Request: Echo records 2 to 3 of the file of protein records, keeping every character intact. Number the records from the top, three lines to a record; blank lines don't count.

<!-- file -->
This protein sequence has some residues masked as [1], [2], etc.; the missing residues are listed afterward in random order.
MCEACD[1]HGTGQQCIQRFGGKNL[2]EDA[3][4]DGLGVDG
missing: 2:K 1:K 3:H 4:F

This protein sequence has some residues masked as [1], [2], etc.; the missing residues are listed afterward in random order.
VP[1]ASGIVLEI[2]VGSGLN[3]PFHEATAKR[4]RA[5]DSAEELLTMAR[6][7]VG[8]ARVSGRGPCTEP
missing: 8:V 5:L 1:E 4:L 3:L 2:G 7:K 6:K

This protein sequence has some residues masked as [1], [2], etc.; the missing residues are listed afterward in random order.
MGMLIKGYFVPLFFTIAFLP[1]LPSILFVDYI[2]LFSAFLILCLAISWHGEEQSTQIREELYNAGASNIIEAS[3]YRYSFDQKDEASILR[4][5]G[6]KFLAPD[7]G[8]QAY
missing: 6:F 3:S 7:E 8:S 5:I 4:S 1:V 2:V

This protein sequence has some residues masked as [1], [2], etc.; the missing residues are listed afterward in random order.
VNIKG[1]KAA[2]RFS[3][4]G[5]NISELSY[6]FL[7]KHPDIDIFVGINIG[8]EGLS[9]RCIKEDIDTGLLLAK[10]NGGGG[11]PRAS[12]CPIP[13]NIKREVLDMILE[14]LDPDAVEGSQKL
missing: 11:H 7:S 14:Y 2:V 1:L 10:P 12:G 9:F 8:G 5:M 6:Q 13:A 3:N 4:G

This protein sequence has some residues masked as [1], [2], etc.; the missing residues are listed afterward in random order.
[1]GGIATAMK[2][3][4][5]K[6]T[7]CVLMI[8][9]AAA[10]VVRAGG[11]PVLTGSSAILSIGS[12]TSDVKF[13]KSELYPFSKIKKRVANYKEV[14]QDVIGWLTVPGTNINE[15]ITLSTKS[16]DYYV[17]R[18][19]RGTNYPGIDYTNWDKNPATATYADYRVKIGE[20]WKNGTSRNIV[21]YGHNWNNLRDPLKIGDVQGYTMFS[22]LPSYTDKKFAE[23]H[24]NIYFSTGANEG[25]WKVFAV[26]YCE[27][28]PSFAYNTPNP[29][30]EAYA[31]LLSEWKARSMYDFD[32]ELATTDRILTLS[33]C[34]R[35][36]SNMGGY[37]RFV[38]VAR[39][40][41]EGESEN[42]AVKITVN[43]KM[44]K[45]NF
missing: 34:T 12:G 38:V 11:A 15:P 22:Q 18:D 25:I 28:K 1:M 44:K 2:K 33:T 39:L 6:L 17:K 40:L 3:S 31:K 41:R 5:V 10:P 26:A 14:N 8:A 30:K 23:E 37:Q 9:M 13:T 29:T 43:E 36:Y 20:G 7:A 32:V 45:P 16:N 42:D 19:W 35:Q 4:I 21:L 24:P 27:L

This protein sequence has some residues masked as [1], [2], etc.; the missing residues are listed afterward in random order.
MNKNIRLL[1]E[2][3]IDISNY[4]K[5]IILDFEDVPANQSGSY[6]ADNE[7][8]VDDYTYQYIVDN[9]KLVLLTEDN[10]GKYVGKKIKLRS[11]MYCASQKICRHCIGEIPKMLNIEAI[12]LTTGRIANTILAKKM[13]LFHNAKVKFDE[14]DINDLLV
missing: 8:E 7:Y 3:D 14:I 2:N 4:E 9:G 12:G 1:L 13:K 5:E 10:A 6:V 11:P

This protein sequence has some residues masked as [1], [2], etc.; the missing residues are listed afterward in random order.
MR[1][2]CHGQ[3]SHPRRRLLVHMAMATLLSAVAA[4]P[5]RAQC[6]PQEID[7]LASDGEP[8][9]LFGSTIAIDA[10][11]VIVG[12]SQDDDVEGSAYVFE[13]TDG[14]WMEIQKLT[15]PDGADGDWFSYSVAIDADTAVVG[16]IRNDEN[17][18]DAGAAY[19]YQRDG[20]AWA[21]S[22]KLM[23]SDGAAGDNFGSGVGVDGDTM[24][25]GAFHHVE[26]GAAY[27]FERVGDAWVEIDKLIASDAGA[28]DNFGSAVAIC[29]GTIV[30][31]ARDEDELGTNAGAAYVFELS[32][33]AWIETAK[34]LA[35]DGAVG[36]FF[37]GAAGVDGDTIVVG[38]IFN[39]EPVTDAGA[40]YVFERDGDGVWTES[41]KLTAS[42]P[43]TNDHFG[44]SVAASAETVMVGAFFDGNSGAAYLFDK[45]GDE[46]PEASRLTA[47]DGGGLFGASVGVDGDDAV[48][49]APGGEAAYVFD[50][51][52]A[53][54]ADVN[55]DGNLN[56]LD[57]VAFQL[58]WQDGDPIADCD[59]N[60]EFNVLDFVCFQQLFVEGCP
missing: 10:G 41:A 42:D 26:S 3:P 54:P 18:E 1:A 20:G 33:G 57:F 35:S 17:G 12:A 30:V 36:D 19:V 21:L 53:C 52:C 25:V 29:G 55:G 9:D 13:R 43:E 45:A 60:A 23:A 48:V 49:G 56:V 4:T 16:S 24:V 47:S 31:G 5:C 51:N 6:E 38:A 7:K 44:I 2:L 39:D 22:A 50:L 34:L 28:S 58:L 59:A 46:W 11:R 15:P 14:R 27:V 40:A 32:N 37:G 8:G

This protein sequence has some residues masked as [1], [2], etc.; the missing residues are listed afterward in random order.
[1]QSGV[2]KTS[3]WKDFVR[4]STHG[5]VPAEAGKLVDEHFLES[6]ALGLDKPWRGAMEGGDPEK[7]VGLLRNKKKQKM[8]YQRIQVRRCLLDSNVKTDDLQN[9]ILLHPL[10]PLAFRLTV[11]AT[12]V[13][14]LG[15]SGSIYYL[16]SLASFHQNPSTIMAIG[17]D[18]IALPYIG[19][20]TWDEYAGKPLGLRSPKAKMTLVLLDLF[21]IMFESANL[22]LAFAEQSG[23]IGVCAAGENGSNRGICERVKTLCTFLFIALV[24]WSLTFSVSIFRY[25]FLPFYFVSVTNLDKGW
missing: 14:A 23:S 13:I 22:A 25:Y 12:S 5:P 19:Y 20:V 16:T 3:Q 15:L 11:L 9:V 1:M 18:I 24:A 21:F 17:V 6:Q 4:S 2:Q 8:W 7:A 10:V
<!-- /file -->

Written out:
This protein sequence has some residues masked as [1], [2], etc.; the missing residues are listed afterward in random order.
VP[1]ASGIVLEI[2]VGSGLN[3]PFHEATAKR[4]RA[5]DSAEELLTMAR[6][7]VG[8]ARVSGRGPCTEP
missing: 8:V 5:L 1:E 4:L 3:L 2:G 7:K 6:K

This protein sequence has some residues masked as [1], [2], etc.; the missing residues are listed afterward in random order.
MGMLIKGYFVPLFFTIAFLP[1]LPSILFVDYI[2]LFSAFLILCLAISWHGEEQSTQIREELYNAGASNIIEAS[3]YRYSFDQKDEASILR[4][5]G[6]KFLAPD[7]G[8]QAY
missing: 6:F 3:S 7:E 8:S 5:I 4:S 1:V 2:V